[Originally posted on Population Council’s News & Views blog here]
This post is part of a blog series on evidence generated through the Population Council’s RISING program. RISING uses implementation science, evidence review, and organizational grants to build knowledge about what works in adolescent girls programming. The views expressed here are those of the authors and do not necessarily represent the views of the Population Council.
In Nepal, Save the Children and Georgetown University’s Institute for Reproductive Health (IRH) are piloting and evaluating a package of programs called CHOICES, VOICES, and PROMISES that seek to challenge and change restrictive gender norms among very young adolescents by intervening at the levels of the individual, the family, and the community. The programs were developed by Save the Children in Nepal, where there are high rates of early marriage and gender based violence.
CHOICES includes eight developmentally appropriate participatory activities to stimulate discussion and reflection among 10–14-year-old girls and boys on how:
- gender inequity and power are related;
- gender equity begins with small actions (e.g., boys helping girls with household chores);
- social norms restrict boys from treating girls as equals;
- boys can be respected when they treat girls as equals;
- boys and girls can express their emotions and realize their hopes and dreams; and
- boys can help empower girls so that they can achieve their dreams.
In 2010, IRH evaluated the CHOICES curriculum to determine whether participation resulted in improved attitudes and behaviors related to gender norms. Findings showed statistically significant improvements in gender attitudes and behaviors between control and experimental groups after participating in CHOICES. Read the brief or recent New York Times piece to learn more.
Next, Save the Children developed VOICES to encourage parents of very young adolescents to challenge the rigid, gendered expectations for their children. The goal of VOICES is to encourage parents to:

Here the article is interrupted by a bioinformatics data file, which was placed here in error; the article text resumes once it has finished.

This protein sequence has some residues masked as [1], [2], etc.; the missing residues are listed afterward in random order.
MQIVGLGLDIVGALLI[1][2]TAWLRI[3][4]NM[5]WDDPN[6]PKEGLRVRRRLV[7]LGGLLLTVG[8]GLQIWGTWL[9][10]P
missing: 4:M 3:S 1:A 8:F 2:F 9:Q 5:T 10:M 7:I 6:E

- divide household chores fairly between sons and daughters;
- commit to keeping daughters in school and not discussing a daughter’s marriage until she completes her education;
- ask their sons and daughters to discuss their hopes and dreams;
- provide equal amounts of high-quality food to their sons and daughters; and
- bring hope to daughters and sons equally with small but significant actions, such as smiling with them, asking about their daily activities, and expressing encouragement.
Save the Children developed a series of 10-minute videos featuring community members speaking about how taking these actions makes them feel and how they overcame social disapproval around them. The videos are screened in the community on hand-held micro-LCD projectors with groups of parents whose children are participating in CHOICES. Following the video screening, parents take part in a facilitated discussion and reflect on actions families can take to improve gender equity in their households.
Finally, Save the Children developed PROMISES to change community norms related to child marriage and domestic violence, both of which have significant effects on gender equity. Through PROMISES, large posters are created and displayed on message boards in the community. Poster subjects include parents’ hopes and dreams for their daughters, lost opportunities for girls married early, and testimonies from women whose husbands treat them with respect, among others. When each poster is unveiled, a small group of identified community influencers discuss it and are then asked to share their thoughts on the poster within their social networks. Each poster is displayed for two weeks to stimulate dialogue and reflection at the community level.
In 2012, Save the Children evaluated PROMISES using structured interviews and focus group discussions with children and parents. The evaluation showed that the messages the posters contained were shared throughout the community, and that community influencers played a large part in facilitating dialogue. Following the intervention, husbands held more positive views of the ability of their daughters to contribute to the community and better understood the need for their daughters to be physically mature before marriage. Very young adolescents were more optimistic about what they could achieve in their lives and experienced more love and openness from both parents in discussing their hopes and dreams.
What will happen when all three of these interventions are implemented simultaneously in a community? Will addressing gender inequity at the individual, family, and community levels result in better outcomes for girls? These are key questions that IRH will answer with support from the RISING project. Field teams are currently interviewing children and parents in Nepal to provide baseline data to answer this question. In an upcoming post, the principal investigators, Rebecka Lundgren and Sarah Burgess, will describe the study methodology in more detail and share key baseline findings.